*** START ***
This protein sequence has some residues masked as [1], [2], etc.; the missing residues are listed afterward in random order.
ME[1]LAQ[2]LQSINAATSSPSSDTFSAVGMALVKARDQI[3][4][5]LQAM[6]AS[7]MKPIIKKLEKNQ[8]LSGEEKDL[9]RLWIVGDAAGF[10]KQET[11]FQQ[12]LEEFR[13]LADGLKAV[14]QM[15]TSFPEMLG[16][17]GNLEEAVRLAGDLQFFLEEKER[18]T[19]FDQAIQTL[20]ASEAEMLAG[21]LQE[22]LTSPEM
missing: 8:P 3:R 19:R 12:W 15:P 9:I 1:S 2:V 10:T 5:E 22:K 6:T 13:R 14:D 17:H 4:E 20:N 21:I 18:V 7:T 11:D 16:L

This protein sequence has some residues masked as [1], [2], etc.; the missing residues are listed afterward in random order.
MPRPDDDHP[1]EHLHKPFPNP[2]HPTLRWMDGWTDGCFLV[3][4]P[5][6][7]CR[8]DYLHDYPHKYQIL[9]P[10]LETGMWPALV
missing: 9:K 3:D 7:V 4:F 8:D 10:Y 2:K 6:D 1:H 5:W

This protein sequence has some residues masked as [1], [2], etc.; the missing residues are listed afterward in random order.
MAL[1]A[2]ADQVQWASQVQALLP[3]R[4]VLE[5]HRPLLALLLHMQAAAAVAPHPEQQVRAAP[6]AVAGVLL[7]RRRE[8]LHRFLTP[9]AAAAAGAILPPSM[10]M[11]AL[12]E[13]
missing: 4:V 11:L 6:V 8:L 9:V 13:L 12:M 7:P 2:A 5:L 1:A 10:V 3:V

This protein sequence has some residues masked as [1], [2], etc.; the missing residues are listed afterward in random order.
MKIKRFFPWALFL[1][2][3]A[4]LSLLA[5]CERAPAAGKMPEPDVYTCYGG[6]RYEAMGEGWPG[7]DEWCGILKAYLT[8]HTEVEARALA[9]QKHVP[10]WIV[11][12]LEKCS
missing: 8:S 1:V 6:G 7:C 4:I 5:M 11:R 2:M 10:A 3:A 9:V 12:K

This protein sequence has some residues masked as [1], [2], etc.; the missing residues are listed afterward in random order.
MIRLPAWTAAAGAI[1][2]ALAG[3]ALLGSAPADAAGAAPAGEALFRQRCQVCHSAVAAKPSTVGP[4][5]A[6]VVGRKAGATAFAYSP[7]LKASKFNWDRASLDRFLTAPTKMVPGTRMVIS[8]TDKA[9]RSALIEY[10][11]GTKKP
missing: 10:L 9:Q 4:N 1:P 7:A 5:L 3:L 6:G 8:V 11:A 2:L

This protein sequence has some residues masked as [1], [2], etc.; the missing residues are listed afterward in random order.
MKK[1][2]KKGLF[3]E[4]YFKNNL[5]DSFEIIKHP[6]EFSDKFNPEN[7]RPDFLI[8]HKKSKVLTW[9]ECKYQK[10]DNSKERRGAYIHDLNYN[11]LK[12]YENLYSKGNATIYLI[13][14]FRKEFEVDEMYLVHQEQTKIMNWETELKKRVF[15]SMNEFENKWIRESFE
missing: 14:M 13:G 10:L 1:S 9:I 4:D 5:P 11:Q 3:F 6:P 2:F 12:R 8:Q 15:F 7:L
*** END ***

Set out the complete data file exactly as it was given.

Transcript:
This protein sequence has some residues masked as [1], [2], etc.; the missing residues are listed afterward in random order.
ME[1]LAQ[2]LQSINAATSSPSSDTFSAVGMALVKARDQI[3][4][5]LQAM[6]AS[7]MKPIIKKLEKNQ[8]LSGEEKDL[9]RLWIVGDAAGF[10]KQET[11]FQQ[12]LEEFR[13]LADGLKAV[14]QM[15]TSFPEMLG[16][17]GNLEEAVRLAGDLQFFLEEKER[18]T[19]FDQAIQTL[20]ASEAEMLAG[21]LQE[22]LTSPEM
missing: 8:P 3:R 19:R 12:W 15:P 9:I 1:S 2:V 10:T 5:E 22:K 6:T 13:R 14:D 17:H 4:E 20:N 21:I 18:V 7:T 11:D 16:L

This protein sequence has some residues masked as [1], [2], etc.; the missing residues are listed afterward in random order.
MPRPDDDHP[1]EHLHKPFPNP[2]HPTLRWMDGWTDGCFLV[3][4]P[5][6][7]CR[8]DYLHDYPHKYQIL[9]P[10]LETGMWPALV
missing: 9:K 3:D 7:V 4:F 8:D 10:Y 2:K 6:D 1:H 5:W

This protein sequence has some residues masked as [1], [2], etc.; the missing residues are listed afterward in random order.
MAL[1]A[2]ADQVQWASQVQALLP[3]R[4]VLE[5]HRPLLALLLHMQAAAAVAPHPEQQVRAAP[6]AVAGVLL[7]RRRE[8]LHRFLTP[9]AAAAAGAILPPSM[10]M[11]AL[12]E[13]
missing: 4:V 11:L 6:V 8:L 9:V 13:L 12:M 7:P 2:A 5:L 1:A 10:V 3:V

This protein sequence has some residues masked as [1], [2], etc.; the missing residues are listed afterward in random order.
MKIKRFFPWALFL[1][2][3]A[4]LSLLA[5]CERAPAAGKMPEPDVYTCYGG[6]RYEAMGEGWPG[7]DEWCGILKAYLT[8]HTEVEARALA[9]QKHVP[10]WIV[11][12]LEKCS
missing: 8:S 1:V 6:G 7:C 4:I 5:M 11:R 2:M 10:A 3:A 9:V 12:K

This protein sequence has some residues masked as [1], [2], etc.; the missing residues are listed afterward in random order.
MIRLPAWTAAAGAI[1][2]ALAG[3]ALLGSAPADAAGAAPAGEALFRQRCQVCHSAVAAKPSTVGP[4][5]A[6]VVGRKAGATAFAYSP[7]LKASKFNWDRASLDRFLTAPTKMVPGTRMVIS[8]TDKA[9]RSALIEY[10][11]GTKKP
missing: 10:L 9:Q 4:N 1:P 7:A 5:L 3:L 6:G 8:V 11:A 2:L

This protein sequence has some residues masked as [1], [2], etc.; the missing residues are listed afterward in random order.
MKK[1][2]KKGLF[3]E[4]YFKNNL[5]DSFEIIKHP[6]EFSDKFNPEN[7]RPDFLI[8]HKKSKVLTW[9]ECKYQK[10]DNSKERRGAYIHDLNYN[11]LK[12]YENLYSKGNATIYLI[13][14]FRKEFEVDEMYLVHQEQTKIMNWETELKKRVF[15]SMNEFENKWIRESFE
missing: 14:M 13:G 10:L 1:S 9:I 4:D 5:P 11:Q 3:F 6:P 2:F 12:R 8:Q 15:F 7:L